When hope looks like the night sky

God has a way of breaking through walls and into the spaces of darkness and grief. It is in those spaces where God meets us most fully, where we wrestle with God in the darkness of night like Jacob did. The spaces where God punctures the darkness that surrounds us and allows the light to shine through, like the stars in the night. These puncture wounds are my source of hope.

An Advent calendar of ideas for adults

Here’s an Advent calendar of daily ideas for adults, beginning December 1. If you think chocolate would help, buy a bag of Hershey’s Kisses (or your favorite candy), and have one a day, after you do the suggested activity.

The Beatles: Get Back— Returning to the root of something can be a productive, if elusive, exercise

Not to put too fine a theological point on it, but perhaps getting back to where you once belonged is as much about where you are going as it is about where you have been.

This Thanksgiving, I’m thankful for the priesthood of all believers

So often, ministry is treated as something that ordained people do, but the priesthood of all believers tells us that everyone is called to ministry, and that churches ought to spend considerable time developing everyone’s gifts in ministry and helping them articulate their various vocations. That commitment is centuries old, but it is only in this present pandemic that I am seeing its promise truly come to life. It continues to enrich my own ministry to see it as a shared endeavor with congregants, and I am finding new contours of my own call in the wake of the pandemic. For that, I’m thankful.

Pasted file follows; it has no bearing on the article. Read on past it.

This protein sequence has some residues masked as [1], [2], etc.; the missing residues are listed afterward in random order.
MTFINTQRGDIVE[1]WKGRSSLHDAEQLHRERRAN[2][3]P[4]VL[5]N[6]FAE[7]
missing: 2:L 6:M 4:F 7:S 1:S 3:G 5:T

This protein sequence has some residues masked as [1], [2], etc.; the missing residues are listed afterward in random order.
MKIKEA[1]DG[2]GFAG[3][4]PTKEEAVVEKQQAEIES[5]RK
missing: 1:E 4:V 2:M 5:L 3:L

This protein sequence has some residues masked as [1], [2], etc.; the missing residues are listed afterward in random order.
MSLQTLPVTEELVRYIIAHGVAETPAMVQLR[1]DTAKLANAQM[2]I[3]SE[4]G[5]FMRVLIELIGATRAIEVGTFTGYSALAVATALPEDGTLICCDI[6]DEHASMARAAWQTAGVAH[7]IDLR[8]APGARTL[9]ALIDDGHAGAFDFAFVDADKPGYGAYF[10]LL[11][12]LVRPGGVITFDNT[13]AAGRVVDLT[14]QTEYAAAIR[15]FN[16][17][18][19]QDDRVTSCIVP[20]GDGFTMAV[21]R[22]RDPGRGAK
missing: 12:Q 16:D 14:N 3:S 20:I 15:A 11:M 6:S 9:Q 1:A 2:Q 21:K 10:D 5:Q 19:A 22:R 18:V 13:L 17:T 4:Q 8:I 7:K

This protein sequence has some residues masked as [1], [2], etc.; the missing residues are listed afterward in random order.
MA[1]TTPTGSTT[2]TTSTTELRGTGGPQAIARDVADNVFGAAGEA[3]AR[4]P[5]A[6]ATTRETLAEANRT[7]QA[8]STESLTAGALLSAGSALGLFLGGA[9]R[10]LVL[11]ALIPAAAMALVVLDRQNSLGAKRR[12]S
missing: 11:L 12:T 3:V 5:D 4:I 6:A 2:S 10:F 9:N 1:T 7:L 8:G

Justice. Mercy. Faith.

Through The Christian Citizen, we seek to shape a mind among American Baptists and others on matters of public concern by providing a forum for diverse voices living and working at the intersection of faith and politics, discipleship and citizenship.

This Thanksgiving, I’m thankful for the priesthood of all believers

This Thanksgiving, I’m thankful for the priesthood of all believers

So often, ministry is treated as something that ordained people do, but the priesthood of all believers tells us that everyone is called to ministry, and that churches ought to spend considerable time developing everyone’s gifts in ministry and helping them articulate their various vocations. That commitment is centuries old, but it is only in this present pandemic that I am seeing its promise truly come to life. It continues to enrich my own ministry to see it as a shared endeavor with congregants, and I am finding new contours of my own call in the wake of the pandemic. For that, I’m thankful.

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Thankful? Even now?

Thankful? Even now?